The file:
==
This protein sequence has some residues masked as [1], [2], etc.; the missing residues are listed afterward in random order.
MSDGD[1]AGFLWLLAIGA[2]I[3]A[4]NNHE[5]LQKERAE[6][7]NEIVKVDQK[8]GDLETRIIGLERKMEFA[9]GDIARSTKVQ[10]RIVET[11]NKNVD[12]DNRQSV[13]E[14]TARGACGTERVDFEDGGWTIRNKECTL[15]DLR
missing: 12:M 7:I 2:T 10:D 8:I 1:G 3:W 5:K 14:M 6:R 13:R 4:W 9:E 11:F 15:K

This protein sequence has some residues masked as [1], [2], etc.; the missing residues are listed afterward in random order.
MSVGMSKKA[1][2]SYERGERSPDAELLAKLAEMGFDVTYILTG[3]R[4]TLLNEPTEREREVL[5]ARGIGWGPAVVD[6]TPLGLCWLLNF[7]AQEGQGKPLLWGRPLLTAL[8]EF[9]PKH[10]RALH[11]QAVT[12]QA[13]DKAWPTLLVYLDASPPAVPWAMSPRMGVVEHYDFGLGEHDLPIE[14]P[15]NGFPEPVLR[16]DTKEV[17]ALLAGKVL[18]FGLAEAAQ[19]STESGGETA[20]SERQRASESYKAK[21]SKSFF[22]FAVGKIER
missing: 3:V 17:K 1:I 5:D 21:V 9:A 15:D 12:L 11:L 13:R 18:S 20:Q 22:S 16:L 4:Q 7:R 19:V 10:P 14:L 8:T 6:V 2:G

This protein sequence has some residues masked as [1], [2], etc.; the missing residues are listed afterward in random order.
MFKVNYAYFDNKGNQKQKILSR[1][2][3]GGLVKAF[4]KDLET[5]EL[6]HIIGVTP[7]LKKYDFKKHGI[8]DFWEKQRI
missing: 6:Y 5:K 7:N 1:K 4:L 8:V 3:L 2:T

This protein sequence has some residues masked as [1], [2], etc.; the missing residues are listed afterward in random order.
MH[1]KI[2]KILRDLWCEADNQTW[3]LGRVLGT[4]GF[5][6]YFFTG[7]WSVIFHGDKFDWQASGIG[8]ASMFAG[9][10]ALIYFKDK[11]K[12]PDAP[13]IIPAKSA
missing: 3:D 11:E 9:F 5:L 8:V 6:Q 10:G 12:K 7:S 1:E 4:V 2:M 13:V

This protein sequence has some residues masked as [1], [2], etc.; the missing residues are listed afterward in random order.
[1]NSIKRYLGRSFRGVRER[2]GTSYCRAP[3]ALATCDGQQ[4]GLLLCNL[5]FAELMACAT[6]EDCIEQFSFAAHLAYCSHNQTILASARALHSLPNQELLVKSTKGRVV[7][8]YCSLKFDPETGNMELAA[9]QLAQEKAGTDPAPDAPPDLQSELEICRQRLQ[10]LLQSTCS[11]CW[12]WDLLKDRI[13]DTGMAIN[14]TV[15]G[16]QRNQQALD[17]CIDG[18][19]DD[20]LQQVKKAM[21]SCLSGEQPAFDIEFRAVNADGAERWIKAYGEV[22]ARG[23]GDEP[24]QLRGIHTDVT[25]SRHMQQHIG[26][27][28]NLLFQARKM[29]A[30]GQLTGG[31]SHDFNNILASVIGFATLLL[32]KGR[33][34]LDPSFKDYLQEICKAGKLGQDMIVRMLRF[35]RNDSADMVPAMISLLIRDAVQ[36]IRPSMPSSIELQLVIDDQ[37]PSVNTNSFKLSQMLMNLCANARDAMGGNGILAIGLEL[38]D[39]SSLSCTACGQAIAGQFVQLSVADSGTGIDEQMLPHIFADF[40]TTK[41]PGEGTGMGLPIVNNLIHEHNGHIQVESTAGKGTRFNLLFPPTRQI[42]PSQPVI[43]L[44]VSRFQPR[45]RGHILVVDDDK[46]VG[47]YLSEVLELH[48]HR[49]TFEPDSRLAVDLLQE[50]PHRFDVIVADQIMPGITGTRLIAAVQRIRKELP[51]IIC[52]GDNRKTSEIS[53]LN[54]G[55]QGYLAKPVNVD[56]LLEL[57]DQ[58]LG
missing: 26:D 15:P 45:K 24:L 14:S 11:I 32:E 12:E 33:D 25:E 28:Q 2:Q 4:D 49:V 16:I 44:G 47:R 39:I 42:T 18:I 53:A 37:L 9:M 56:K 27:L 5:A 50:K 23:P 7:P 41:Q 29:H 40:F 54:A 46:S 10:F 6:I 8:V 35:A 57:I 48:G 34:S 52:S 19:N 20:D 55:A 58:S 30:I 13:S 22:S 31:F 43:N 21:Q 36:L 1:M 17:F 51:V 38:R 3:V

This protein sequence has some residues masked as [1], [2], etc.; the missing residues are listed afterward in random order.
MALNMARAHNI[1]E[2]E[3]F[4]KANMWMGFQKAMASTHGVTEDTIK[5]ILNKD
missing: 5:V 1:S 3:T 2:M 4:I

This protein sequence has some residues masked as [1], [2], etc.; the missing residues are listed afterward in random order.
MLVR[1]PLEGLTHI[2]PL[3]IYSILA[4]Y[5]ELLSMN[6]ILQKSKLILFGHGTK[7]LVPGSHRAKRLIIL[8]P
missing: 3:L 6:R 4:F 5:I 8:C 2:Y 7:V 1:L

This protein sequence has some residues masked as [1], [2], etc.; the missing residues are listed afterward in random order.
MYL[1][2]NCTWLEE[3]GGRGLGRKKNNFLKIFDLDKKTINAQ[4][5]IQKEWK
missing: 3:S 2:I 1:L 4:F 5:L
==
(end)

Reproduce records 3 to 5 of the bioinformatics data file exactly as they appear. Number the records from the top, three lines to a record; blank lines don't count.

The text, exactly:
This protein sequence has some residues masked as [1], [2], etc.; the missing residues are listed afterward in random order.
MFKVNYAYFDNKGNQKQKILSR[1][2][3]GGLVKAF[4]KDLET[5]EL[6]HIIGVTP[7]LKKYDFKKHGI[8]DFWEKQRI
missing: 6:Y 5:K 7:N 1:K 4:L 8:V 3:L 2:T

This protein sequence has some residues masked as [1], [2], etc.; the missing residues are listed afterward in random order.
MH[1]KI[2]KILRDLWCEADNQTW[3]LGRVLGT[4]GF[5][6]YFFTG[7]WSVIFHGDKFDWQASGIG[8]ASMFAG[9][10]ALIYFKDK[11]K[12]PDAP[13]IIPAKSA
missing: 3:D 11:E 9:F 5:L 8:V 6:Q 10:G 12:K 7:S 1:E 4:V 2:M 13:V

This protein sequence has some residues masked as [1], [2], etc.; the missing residues are listed afterward in random order.
[1]NSIKRYLGRSFRGVRER[2]GTSYCRAP[3]ALATCDGQQ[4]GLLLCNL[5]FAELMACAT[6]EDCIEQFSFAAHLAYCSHNQTILASARALHSLPNQELLVKSTKGRVV[7][8]YCSLKFDPETGNMELAA[9]QLAQEKAGTDPAPDAPPDLQSELEICRQRLQ[10]LLQSTCS[11]CW[12]WDLLKDRI[13]DTGMAIN[14]TV[15]G[16]QRNQQALD[17]CIDG[18][19]DD[20]LQQVKKAM[21]SCLSGEQPAFDIEFRAVNADGAERWIKAYGEV[22]ARG[23]GDEP[24]QLRGIHTDVT[25]SRHMQQHIG[26][27][28]NLLFQARKM[29]A[30]GQLTGG[31]SHDFNNILASVIGFATLLL[32]KGR[33][34]LDPSFKDYLQEICKAGKLGQDMIVRMLRF[35]RNDSADMVPAMISLLIRDAVQ[36]IRPSMPSSIELQLVIDDQ[37]PSVNTNSFKLSQMLMNLCANARDAMGGNGILAIGLEL[38]D[39]SSLSCTACGQAIAGQFVQLSVADSGTGIDEQMLPHIFADF[40]TTK[41]PGEGTGMGLPIVNNLIHEHNGHIQVESTAGKGTRFNLLFPPTRQI[42]PSQPVI[43]L[44]VSRFQPR[45]RGHILVVDDDK[46]VG[47]YLSEVLELH[48]HR[49]TFEPDSRLAVDLLQE[50]PHRFDVIVADQIMPGITGTRLIAAVQRIRKELP[51]IIC[52]GDNRKTSEIS[53]LN[54]G[55]QGYLAKPVNVD[56]LLEL[57]DQ[58]LG
missing: 26:D 15:P 45:K 24:L 14:S 11:I 32:E 12:E 33:D 25:E 28:Q 2:Q 4:D 49:V 16:I 44:G 47:R 39:I 42:T 18:I 53:A 37:L 9:M 56:K 27:L 5:A 50:K 23:P 7:P 41:Q 29:H 40:F 54:A 46:S 10:F 6:I 8:V 35:A 57:I 48:G 34:S 52:S 19:N 20:D 55:A 58:S 30:I 13:S 22:S 31:F 43:N 21:Q 36:L 1:M 17:F 51:V 38:R 3:V